The “burning books” line always sounds as if it was about the Nazis: obviously, having been written in 1821, it wasn’t. It was actually about the Spanish Inquisition – which was closely associated with the Alhambra Decree of 1492, expelling Jews from Aragon and Castile and their subject territories, and the Expulsion of the Moriscos by their great-great-grandson Philip III in 1609-14.

It was hardly just France and Spain. Religious discrimination was practised across Europe. It’s often associated with the Middle Ages – burnings at the stake et al – and with the Reformation era, but it went on long after that.  Even countries generally considered fairly liberal practised legal and practical discrimination: Catholic emancipation in the United Kingdom (then, of course, including the whole of Ireland) didn’t come about until 1829, Catholics in the Netherlands suffered discrimination until the twentieth century, and Vilhelm Moberg’s The Emigrants includes an interesting portrayal of the persecution of non-Lutheran Protestants in nineteenth century Sweden.  In most places, things were improving by the mid nineteenth century, helped by Napoleon’s secularisation policies, but the 1882 May Laws in the Russian Empire led to a wave of pogroms and the emigration of over two million Jews.

It’s not a problem that ever seems to go away. We don’t really get new religions developing any more, and religious minorities have tended to evolve into ethno-religious minorities, so it can be difficult to say whether the issues are about ethnicity or about religion, but the point is that minorities are still being discriminated against and even persecuted.  China’s clamping down on the Uighur Muslims.  The Rohingya Muslims are suffering horrific persecution in Burma/Myanmar: that and the barbaric treatment of the Yazidi people by so-called Islamic State – who have now turned on the Druze as well –  are probably the worst examples in recent years.  Christians have come under attack in Egypt and Nigeria.  Concerns have been expressed about the attitude of the right-wing Hindu government in India towards Sikhs and Muslims, and about the effect of the new Israeli constitution on the status of the Druze.  Just a few examples.  Even in the UK, you can’t turn on the TV, pick up a newspaper or glance at the internet without reading/hearing about someone accusing Jeremy Corbyn of anti-Semitism or Boris Johnson of Islamophobia.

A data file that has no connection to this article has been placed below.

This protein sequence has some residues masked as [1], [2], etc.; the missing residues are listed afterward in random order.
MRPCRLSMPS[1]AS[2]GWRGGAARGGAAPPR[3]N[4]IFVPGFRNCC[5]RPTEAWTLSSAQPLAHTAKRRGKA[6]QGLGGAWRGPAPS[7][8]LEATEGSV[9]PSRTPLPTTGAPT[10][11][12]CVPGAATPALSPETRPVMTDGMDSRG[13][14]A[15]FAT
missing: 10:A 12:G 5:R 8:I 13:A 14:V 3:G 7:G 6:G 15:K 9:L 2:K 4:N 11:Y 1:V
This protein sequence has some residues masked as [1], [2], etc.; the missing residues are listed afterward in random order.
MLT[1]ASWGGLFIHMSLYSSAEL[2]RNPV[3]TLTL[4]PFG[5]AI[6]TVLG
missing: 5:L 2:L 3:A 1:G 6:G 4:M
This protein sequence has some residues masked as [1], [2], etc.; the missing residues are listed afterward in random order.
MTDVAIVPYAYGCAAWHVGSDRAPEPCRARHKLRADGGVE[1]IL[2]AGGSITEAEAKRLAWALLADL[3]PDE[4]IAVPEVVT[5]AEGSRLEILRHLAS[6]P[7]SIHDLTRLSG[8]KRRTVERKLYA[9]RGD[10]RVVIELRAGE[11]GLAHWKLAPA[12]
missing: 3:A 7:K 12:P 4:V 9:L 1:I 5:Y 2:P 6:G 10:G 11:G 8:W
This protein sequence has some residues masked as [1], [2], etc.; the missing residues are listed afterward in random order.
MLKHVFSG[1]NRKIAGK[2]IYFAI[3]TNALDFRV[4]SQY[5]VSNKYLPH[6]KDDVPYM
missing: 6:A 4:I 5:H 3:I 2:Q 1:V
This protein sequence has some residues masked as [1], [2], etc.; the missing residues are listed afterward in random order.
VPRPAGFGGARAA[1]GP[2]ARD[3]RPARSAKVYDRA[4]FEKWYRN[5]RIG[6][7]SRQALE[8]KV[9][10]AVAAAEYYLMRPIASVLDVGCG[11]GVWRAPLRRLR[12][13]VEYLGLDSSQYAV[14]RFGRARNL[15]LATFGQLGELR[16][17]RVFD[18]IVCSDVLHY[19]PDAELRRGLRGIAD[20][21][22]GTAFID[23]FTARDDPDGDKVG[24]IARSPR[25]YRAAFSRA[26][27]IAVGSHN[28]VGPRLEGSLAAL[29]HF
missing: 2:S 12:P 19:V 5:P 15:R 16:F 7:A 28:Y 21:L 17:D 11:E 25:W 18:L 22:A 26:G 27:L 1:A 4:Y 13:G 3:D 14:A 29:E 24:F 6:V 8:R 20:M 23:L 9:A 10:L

Neither programme comes even remotely close to being historically accurate!   Versailles has a group of Huguenots (who for some reason all have North of England accents) plotting to assassinate Louis XIV … who has just found out that he and the Duc d’Orleans are not really the sons of Louis XIII but are in fact the products of an affair between Maria Teresa of Austria and Spain, Queen of France, and the Man in the Iron Mask. Knightfall, quite apart from featuring a pope who’d died several years before it’s set, has a major plot involving Princess Isabella (the She Wolf of France, she who would eventually marry Edward II, have an affair with Roger Mortimer and overthrow her husband) having an affair with a Prince Lluis of Catalunya, son of King and Queen of Catalunya … despite the fact that the Crown of Catalunya had been part of the Crown of Aragon for nearly 150 years by this time!  Not to mention the Queen of France having an affair with one of the Knights Templar.

But the fact that they are such utter twaddle – although quite entertaining, and I’ll rather miss Versailles now that it’s finished – actually makes it even more interesting that they’ve chosen to focus so much on something as serious as this.  Really, the two situations aren’t comparable, and, in terms of both numbers and impact elsewhere, the Edict of Fontainebleau/Revocation of the Edict of Nantes and the Alhambra Decree would be a better comparison, but there’s nothing on about Spanish history at the moment.  And the Revocation wasn’t an instrument of expulsion: the Huguenots weren’t told to get out of France.  But their lives were made so miserable that most of them did.

Just going back to the impact of the Revocation, it had a big effect elsewhere, and nowhere more so than here. As well as the impact of the refugees who flooded into the British Isles – and had a very positive effect on the economy – the fear of what a Catholic monarch might do, and the way in which interested parties (to use a Jane Austen expression) used that fear, played a big part in bringing about the Glorious Revolution and everything associated with it.  The Great Exile didn’t really affect anywhere other than France – but it’s worth noting that the persecution of religious minorities in Spain and, later, the Russian Empire, had a big impact on international impressions of those countries, and that the flood of emigration had a big effect – as with the Huguenots, often a positive one – on the countries to which those emigrants went.